Tuesday, Jun 24, 2014, 11:00 pm · By George Lavender
Wednesday marks the second anniversary of the US Supreme Court's decision banning mandatory minimum sentences of life without parole for under 18s. A new briefing by the Sentencing Project says that state's efforts to comply with that decision have been “decidedly mixed.” Miller v Alabama struck down mandatory minimum sentencing laws in 28 states and the federal government, finding that such sentences amounted to "cruel and unusual punishment."
A majority of the 28 states have not passed legislation. Frequently, the new laws have left those currently serving life without parole without recourse to a new sentence. Though 13 of the 28 states have passed compliance laws since Miller; the minimum time that must be served before parole review is still substantial, ranging from 25 years (Delaware, North Carolina, and Washington) to 40 years (Nebraska and Texas).
In its 2012 decision the Supreme Court noted that ‘developments in psychology and brain science continue to show fundamental differences between juvenile and adult minds,” such as in ‘parts of the brain involved in behavior control.”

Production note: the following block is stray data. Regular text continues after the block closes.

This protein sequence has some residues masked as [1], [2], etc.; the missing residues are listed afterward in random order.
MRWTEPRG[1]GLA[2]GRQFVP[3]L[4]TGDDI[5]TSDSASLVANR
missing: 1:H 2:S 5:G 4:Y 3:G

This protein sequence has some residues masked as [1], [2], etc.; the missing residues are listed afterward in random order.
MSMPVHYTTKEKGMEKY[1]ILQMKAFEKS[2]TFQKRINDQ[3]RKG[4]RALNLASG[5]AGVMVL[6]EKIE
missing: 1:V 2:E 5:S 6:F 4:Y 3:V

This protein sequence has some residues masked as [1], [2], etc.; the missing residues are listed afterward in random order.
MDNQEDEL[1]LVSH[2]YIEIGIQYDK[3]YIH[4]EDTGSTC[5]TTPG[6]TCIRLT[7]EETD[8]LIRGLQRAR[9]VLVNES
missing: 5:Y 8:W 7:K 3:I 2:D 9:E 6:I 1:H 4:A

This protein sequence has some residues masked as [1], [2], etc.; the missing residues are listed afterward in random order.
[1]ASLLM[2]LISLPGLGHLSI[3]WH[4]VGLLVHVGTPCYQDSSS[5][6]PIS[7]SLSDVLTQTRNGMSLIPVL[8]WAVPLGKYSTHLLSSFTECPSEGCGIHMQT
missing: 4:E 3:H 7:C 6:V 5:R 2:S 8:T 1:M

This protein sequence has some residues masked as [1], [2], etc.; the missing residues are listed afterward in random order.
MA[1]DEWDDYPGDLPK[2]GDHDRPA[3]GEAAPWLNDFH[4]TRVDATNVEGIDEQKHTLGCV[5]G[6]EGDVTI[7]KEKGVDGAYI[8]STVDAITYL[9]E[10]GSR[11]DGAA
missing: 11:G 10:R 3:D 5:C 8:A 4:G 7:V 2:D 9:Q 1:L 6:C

According to the Sentencing Project, of the 28 states affected by the Miller v Alabama ruling, only three have banned the use of life without parole for juveniles entirely. Fifteen states have yet to come up with new sentencing guidelines. In 2012, The Guardian spoke with Quantel Lotts, who was sentenced to life without parole at the age of 14.
Monday, Jun 16, 2014, 12:08 pm · By George Lavender
There have been a spate of high-profile exonerations this year. Gabrielle Emanuel at NPR's Planet Money examines the amounts that states pay-out when someone spends time in prison for a crime they are later found not to have committed.
Twenty-one states provide no money — though people who are exonerated can sue for damages. Twelve states and DC award damages on a case-by-case basis. Another seventeen states pay a fixed amount per year of imprisonment.
And among states that pay a fixed amount per year, there's a huge range of payments.
Several states and the federal government offer $50,000 per year for people wrongly convicted in federal court. Why is that such a common figure?